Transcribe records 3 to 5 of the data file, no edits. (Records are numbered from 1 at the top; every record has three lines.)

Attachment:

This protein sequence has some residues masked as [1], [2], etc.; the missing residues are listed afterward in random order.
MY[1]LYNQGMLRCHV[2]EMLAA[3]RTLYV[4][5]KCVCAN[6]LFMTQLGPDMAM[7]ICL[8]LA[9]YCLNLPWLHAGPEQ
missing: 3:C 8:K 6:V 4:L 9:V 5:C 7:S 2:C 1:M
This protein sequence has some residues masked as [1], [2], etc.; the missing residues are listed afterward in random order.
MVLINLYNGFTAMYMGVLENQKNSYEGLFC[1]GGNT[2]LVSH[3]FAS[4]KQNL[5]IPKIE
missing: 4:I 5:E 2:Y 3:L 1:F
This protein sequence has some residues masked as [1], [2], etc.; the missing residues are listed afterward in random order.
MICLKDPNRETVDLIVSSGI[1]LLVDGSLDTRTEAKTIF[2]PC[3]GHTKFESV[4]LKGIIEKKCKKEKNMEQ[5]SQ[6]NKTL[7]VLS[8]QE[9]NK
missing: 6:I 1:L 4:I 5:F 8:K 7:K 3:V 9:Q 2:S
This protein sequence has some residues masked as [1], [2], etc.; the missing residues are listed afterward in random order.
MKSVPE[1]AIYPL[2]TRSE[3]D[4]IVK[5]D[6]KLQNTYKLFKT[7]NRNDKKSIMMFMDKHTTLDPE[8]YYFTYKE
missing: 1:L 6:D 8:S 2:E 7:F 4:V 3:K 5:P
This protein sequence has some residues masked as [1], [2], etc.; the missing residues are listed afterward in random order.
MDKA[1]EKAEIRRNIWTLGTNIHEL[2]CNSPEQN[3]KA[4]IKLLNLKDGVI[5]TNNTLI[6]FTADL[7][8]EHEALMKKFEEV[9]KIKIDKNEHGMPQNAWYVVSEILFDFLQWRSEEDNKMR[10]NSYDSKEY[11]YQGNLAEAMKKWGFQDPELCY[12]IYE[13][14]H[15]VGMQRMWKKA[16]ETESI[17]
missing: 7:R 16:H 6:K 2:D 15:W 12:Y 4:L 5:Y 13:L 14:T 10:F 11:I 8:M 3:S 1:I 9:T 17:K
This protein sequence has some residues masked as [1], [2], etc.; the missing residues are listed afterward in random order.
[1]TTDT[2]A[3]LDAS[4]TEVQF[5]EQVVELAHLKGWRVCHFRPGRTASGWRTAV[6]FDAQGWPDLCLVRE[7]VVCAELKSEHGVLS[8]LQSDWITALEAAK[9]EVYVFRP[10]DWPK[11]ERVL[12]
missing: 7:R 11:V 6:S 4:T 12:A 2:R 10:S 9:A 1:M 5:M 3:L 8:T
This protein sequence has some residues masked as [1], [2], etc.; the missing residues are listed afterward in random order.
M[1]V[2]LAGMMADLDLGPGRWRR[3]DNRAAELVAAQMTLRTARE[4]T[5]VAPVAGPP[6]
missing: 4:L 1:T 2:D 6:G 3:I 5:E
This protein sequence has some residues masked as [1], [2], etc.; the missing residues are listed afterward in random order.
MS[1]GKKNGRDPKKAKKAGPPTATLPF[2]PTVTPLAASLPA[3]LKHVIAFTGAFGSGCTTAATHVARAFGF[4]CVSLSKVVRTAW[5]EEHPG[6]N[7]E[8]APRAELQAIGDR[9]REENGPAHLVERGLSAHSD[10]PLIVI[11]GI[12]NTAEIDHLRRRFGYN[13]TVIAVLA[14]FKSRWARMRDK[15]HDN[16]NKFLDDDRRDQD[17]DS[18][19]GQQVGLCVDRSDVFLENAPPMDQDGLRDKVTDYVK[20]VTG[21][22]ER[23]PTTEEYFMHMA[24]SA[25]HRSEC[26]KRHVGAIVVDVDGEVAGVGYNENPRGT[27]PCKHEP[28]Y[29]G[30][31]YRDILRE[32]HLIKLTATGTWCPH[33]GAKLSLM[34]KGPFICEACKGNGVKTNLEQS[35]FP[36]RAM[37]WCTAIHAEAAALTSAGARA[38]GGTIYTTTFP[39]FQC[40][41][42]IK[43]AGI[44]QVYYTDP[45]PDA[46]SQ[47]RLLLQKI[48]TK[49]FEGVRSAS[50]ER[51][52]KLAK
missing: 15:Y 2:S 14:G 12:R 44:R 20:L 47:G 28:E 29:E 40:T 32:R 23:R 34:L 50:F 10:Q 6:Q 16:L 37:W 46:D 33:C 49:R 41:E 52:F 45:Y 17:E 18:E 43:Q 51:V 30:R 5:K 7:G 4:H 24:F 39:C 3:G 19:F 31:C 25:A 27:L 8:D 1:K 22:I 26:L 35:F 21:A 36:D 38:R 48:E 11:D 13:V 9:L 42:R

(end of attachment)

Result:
This protein sequence has some residues masked as [1], [2], etc.; the missing residues are listed afterward in random order.
MICLKDPNRETVDLIVSSGI[1]LLVDGSLDTRTEAKTIF[2]PC[3]GHTKFESV[4]LKGIIEKKCKKEKNMEQ[5]SQ[6]NKTL[7]VLS[8]QE[9]NK
missing: 6:I 1:L 4:I 5:F 8:K 7:K 3:V 9:Q 2:S
This protein sequence has some residues masked as [1], [2], etc.; the missing residues are listed afterward in random order.
MKSVPE[1]AIYPL[2]TRSE[3]D[4]IVK[5]D[6]KLQNTYKLFKT[7]NRNDKKSIMMFMDKHTTLDPE[8]YYFTYKE
missing: 1:L 6:D 8:S 2:E 7:F 4:V 3:K 5:P
This protein sequence has some residues masked as [1], [2], etc.; the missing residues are listed afterward in random order.
MDKA[1]EKAEIRRNIWTLGTNIHEL[2]CNSPEQN[3]KA[4]IKLLNLKDGVI[5]TNNTLI[6]FTADL[7][8]EHEALMKKFEEV[9]KIKIDKNEHGMPQNAWYVVSEILFDFLQWRSEEDNKMR[10]NSYDSKEY[11]YQGNLAEAMKKWGFQDPELCY[12]IYE[13][14]H[15]VGMQRMWKKA[16]ETESI[17]
missing: 7:R 16:H 6:K 2:D 15:W 12:Y 4:L 5:Y 13:L 14:T 10:F 11:I 8:M 3:S 1:I 9:T 17:K